Right now, all along East Anglia’s coast, small ships are ferrying tonnes of grain from our shores to Europe and beyond. The work is intense, dusty and relentless.
We see the tough conditions these seafarers endure. For many, Stella Maris is a lifeline.
Please, this Harvest time, will you support seafarers on small vessels who depend on Stella Maris every day?
When you realise how demanding the Harvest work is, you will see why your kindness means so much to these seafarers…
The Harvest grain ships start operating in early July. Each vessel has a crew of around seven seafarers, from places like Russia, Ukraine, the Philippines and Nigeria. They collect grain from a series of small ports in East Anglia and race their cargo over to Spain and North Africa.
It’s a rapid turnaround.
After waiting off the coast there for a free berth, the crew unloads and cleans down the hold. Dust from the grain gets everywhere; it makes their eyes stream and their throats sore. Within a few busy hours, the ship is heading back to East Anglia. But at sea, there’s little respite. The short voyages and tiny cabins mean seafarers have little time to rest and relax.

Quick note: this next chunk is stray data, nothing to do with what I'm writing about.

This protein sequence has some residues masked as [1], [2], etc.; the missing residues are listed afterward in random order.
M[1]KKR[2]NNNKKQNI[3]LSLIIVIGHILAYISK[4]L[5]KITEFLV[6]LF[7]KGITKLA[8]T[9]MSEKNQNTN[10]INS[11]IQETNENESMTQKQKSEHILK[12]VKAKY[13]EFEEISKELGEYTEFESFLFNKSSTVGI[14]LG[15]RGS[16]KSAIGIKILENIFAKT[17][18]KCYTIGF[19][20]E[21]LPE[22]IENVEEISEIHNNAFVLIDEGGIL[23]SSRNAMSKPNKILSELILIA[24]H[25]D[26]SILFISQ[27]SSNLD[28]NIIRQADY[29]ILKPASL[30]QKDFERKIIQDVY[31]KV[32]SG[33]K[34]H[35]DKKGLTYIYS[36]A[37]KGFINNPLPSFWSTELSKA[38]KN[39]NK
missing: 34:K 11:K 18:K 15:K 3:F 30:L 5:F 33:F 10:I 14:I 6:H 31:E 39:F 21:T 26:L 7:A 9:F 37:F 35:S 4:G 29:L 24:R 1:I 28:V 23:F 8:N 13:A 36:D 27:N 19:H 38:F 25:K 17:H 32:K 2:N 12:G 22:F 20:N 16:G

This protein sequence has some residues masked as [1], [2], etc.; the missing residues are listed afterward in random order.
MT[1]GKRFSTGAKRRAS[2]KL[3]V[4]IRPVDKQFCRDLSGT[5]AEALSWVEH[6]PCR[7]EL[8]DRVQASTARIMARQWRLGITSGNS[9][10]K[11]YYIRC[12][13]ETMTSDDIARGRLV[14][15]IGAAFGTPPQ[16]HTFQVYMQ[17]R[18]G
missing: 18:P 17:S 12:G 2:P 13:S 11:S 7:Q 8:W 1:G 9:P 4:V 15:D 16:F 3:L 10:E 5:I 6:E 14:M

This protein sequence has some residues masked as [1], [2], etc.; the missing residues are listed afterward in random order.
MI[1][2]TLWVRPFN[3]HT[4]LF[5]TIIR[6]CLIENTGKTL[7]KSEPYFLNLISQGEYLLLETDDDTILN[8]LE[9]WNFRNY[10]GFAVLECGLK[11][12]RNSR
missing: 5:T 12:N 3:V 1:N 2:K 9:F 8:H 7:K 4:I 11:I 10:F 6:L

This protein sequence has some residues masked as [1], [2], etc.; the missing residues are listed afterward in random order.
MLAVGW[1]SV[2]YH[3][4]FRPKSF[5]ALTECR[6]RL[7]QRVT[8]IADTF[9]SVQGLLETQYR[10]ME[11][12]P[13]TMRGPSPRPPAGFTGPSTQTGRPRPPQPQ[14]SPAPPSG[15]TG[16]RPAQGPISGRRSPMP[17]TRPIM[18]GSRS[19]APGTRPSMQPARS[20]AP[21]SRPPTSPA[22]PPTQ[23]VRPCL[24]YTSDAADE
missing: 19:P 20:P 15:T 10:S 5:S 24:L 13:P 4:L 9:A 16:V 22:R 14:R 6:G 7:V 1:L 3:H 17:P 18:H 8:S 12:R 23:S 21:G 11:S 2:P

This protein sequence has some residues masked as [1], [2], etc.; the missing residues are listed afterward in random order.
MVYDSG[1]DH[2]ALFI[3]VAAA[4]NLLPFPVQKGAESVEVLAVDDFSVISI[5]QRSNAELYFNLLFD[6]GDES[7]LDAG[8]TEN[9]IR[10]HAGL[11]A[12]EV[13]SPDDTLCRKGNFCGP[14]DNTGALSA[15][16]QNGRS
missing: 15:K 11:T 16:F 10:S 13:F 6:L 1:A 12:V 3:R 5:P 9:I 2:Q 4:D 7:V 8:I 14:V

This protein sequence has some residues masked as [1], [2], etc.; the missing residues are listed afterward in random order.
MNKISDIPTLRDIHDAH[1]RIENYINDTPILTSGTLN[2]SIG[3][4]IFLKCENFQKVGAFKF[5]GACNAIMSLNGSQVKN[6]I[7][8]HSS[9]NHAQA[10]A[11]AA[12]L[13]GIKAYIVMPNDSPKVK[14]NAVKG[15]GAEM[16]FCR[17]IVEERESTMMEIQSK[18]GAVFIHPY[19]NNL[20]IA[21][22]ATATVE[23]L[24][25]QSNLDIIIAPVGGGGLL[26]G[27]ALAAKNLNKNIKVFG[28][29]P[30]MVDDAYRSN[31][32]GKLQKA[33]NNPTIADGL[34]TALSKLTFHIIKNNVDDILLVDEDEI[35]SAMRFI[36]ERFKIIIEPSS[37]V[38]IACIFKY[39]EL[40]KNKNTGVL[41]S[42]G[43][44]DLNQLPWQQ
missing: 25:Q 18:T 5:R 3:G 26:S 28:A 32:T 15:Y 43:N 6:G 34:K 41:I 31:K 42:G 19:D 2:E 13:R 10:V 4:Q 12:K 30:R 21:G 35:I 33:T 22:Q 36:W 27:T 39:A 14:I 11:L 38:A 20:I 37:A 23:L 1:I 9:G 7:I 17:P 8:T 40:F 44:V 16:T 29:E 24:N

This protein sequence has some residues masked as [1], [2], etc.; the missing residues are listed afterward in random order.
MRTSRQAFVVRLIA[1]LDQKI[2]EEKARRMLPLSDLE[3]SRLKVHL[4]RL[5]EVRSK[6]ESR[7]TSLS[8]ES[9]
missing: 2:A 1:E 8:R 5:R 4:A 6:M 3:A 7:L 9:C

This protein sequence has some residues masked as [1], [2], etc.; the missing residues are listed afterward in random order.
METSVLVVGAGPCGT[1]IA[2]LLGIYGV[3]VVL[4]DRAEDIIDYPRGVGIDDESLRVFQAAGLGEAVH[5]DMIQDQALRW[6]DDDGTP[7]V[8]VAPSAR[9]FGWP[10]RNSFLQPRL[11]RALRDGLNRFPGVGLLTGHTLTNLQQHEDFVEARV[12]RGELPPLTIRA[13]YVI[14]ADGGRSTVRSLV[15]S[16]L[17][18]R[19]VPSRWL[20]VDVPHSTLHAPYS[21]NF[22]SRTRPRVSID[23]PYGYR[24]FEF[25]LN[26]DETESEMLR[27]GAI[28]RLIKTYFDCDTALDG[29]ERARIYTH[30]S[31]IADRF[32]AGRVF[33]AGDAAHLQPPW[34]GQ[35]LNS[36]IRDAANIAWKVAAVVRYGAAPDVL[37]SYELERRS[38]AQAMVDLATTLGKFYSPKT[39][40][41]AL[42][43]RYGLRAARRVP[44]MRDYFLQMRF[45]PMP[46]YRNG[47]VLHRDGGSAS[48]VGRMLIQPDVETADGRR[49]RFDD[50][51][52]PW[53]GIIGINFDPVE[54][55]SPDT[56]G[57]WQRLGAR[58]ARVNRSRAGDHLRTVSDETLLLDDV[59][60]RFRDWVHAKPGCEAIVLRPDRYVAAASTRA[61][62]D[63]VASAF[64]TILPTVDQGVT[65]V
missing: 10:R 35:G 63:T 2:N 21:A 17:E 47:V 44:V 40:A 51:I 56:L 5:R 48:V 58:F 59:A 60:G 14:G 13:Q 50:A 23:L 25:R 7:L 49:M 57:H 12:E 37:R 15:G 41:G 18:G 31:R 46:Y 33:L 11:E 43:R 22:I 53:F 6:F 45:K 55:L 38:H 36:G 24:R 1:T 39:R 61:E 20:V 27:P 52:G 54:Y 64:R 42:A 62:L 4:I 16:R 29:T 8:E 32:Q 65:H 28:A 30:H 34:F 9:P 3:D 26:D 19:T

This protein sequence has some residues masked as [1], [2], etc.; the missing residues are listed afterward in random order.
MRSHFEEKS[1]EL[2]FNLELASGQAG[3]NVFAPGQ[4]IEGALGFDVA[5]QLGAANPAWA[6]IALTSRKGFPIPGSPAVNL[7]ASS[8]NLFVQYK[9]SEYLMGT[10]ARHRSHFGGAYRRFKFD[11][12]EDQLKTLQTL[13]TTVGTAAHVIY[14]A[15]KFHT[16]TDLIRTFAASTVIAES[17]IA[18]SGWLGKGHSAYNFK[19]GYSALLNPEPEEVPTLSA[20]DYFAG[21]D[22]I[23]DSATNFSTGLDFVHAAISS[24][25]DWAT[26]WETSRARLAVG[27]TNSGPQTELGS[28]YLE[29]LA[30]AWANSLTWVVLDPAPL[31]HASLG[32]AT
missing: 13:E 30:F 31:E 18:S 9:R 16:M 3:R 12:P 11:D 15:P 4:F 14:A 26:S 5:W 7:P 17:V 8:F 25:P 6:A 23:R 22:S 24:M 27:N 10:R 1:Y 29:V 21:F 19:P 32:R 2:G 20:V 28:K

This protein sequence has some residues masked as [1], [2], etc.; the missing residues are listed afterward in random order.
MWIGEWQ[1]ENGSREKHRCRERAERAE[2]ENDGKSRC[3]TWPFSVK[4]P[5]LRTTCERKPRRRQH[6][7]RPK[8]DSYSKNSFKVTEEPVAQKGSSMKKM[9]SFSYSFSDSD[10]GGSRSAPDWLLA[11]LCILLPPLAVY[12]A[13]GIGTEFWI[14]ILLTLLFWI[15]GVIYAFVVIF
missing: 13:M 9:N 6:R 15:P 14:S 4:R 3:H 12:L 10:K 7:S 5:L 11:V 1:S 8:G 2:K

The sad truth is, these hardworking seafarers are often forgotten and overlooked.
- Seafarers rarely have a moment to buy food or send money home.
- Ports visited by the small grain ships have few facilities for crews, such as seafarer centres.
- With no wifi on board, seafarers struggle to stay in touch with family.